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|Subject: FF miles vs Cash back?||Date: 12/31/1997 11:44 PM|
|Author: BeavisNbutthead||Number: 366 of 309308|
First off, let me admit that I am a FF junkie. I do everything to get more FF miles - renting cars from the right people, staying in the right hotels, ordering flowers, switching long-distance carriers, well, you get the picture.
Recently, while sitting in terminals with 3-hour layovers waiting for connections, I started to rethink the vaue of the whole FF thing. As a new carrier of the Amex/Delta FF card (see earlier post), I decided that at least for the next year to make the majority of my purchases using this card, rather than the Discover I had been using. Industry analysts say that airlines value each 100 FF miles as $1 (take my word on this one - or not, it's your decision but I couldn't find the cite to back me up), or basically 1 FF mile as 1 cent. On the cards which give 1 FF mile for each $ charged, this is essentially a 1% rebate. This would be similar to the cash back offered by Discover, with a few exceptions:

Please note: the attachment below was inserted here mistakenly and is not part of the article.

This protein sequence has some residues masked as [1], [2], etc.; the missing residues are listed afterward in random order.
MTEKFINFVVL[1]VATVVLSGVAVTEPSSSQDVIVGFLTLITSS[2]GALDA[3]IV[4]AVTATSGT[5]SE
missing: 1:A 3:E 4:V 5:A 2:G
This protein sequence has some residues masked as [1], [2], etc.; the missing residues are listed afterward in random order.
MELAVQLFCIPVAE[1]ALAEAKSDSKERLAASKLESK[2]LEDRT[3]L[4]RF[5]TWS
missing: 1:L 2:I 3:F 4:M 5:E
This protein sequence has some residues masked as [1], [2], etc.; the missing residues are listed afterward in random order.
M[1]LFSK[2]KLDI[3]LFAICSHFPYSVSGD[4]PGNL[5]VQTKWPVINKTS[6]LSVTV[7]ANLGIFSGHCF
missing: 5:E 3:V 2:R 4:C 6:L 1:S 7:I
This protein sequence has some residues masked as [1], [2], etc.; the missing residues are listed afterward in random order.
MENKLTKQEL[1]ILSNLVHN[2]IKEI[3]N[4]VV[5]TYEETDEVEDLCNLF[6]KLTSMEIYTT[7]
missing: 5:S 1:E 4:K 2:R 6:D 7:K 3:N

1) Discover has no annual fee - airline cards seem to run around $60 (Delta SkyMiles gold = $75).
2) Discover's rebate is paid in cash, while airline rebates are paid in *airline currency*. While I can do anything I want with cash - including buying airline tickets - it would be difficult to go to Kroger's and try to buy milk and bread with FF miles. In that way the airlines have you trapped.
3) FF miles are getting harder to spend all the time. Load factors have steadily increased, reducing the number of FF seats available per flight. I have heard that some airlines on some flights provide as few as *2* seats per flight for FF awards. Blackout periods and other inconveniences also make it tough to even spend the currency the airlines give you.
Digression - I just love (large amounts of sarcasm) the airline programs that allow you to donate your miles to charity - such as the AA commercial that flies the girl to Boston for cancer tests with donated FF miles (no tax deduction here either). The airlines don't need someone to donate FF miles to put a child on a plane - just sit the kid in an empty seat and the incremental cost is maybe $10 worth of fuel, luggage handling, and peanuts and a soda. In the meantime the airline looks like this great charitable entity - what a bunch of crap.
So, in the end with all other things held constant (interest rates and/or paid off each month, convenience, etc.), does a FF-bearing card really make more sense than a cash-back card? I hope this starts a lovely discussion.
Huh huh huh,
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